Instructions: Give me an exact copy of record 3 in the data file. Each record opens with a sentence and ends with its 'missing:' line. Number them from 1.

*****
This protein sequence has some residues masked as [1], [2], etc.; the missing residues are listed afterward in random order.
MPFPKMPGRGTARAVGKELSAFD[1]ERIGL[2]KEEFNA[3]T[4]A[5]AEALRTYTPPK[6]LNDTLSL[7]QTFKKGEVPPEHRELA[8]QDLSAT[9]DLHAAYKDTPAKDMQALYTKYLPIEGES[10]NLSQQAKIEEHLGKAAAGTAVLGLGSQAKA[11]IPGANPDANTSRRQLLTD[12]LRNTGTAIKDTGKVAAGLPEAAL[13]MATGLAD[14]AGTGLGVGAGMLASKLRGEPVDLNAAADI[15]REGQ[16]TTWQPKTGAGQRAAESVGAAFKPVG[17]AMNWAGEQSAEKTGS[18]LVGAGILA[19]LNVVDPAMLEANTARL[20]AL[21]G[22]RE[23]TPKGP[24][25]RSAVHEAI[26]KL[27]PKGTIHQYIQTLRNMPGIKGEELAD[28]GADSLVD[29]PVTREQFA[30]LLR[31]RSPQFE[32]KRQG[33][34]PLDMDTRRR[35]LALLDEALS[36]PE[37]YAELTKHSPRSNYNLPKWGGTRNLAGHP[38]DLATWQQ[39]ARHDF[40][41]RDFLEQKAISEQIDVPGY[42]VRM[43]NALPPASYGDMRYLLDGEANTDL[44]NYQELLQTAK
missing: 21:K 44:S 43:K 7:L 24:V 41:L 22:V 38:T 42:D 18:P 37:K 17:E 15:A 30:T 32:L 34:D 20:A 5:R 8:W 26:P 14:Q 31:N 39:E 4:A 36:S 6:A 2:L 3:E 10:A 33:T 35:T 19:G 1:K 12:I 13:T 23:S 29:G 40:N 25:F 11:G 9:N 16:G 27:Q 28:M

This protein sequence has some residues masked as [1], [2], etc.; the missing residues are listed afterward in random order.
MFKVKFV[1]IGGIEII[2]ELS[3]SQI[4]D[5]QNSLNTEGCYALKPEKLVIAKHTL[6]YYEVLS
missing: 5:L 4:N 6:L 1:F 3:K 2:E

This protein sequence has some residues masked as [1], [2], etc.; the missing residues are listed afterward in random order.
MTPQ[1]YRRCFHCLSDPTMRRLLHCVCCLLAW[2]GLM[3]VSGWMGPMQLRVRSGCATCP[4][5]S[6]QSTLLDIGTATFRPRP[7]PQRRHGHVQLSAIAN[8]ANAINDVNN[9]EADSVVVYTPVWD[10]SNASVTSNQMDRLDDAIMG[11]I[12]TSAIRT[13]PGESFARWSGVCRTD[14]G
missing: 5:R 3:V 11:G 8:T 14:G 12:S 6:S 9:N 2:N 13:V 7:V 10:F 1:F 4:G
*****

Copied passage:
This protein sequence has some residues masked as [1], [2], etc.; the missing residues are listed afterward in random order.
MTPQ[1]YRRCFHCLSDPTMRRLLHCVCCLLAW[2]GLM[3]VSGWMGPMQLRVRSGCATCP[4][5]S[6]QSTLLDIGTATFRPRP[7]PQRRHGHVQLSAIAN[8]ANAINDVNN[9]EADSVVVYTPVWD[10]SNASVTSNQMDRLDDAIMG[11]I[12]TSAIRT[13]PGESFARWSGVCRTD[14]G
missing: 5:R 3:V 11:G 8:T 14:G 12:S 6:S 9:N 2:N 13:V 7:V 10:F 1:F 4:G